The History and Theory of Camp

  • Katrin Horn


This chapter offers a historical overview of how camp has evolved from a primarily private code of secret communication to a deconstructive method of cultural critique. It traces theories of camp from Isherwood and Sontag’s early reflections, via concepts of “mass camp” and pop art, to studies rooted in contemporary queer theory. Based on this framework, the chapter offers its own original definition of camp as a mode of “detached attachment.” Emphasizing camp’s communal dimensions, it builds on Hutcheon’s discursive communities of ironic exchanges and connects them with Sedgwick’s notion of “camp-recognition” as a shared “perverse” angle. The chapter also provides a differentiated understanding of the terms queer, lesbian, and feminist camp, which clearly distinguishes between camp’s variable media contexts and its durable politics.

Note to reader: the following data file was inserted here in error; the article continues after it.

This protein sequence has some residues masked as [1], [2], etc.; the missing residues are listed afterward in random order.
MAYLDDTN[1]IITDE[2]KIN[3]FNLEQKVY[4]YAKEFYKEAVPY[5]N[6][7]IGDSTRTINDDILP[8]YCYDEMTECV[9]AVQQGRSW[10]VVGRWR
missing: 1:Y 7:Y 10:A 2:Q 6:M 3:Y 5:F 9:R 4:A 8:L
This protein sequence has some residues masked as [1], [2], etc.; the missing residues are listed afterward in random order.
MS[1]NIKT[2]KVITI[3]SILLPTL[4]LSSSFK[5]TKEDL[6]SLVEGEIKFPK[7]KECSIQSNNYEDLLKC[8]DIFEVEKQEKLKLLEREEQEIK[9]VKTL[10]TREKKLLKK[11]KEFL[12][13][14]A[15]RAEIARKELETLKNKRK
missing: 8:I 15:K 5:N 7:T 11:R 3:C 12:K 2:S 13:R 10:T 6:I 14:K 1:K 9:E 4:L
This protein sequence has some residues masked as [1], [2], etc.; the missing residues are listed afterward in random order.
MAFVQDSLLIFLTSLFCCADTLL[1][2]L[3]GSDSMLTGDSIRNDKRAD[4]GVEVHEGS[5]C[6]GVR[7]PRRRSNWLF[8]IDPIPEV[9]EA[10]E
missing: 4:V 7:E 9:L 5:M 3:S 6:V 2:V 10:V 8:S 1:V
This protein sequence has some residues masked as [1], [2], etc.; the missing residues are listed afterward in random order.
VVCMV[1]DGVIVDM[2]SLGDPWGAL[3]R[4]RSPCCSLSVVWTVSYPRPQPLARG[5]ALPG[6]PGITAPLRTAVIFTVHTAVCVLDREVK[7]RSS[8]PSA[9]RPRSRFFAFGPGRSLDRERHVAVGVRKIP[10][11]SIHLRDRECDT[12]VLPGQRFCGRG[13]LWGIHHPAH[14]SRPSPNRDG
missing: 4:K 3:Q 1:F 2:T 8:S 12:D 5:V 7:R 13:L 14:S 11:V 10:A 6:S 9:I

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Copyright information

© The Author(s) 2017

Authors and Affiliations

  1. 1.American StudiesFAU Erlangen-NürnbergErlangenGermany

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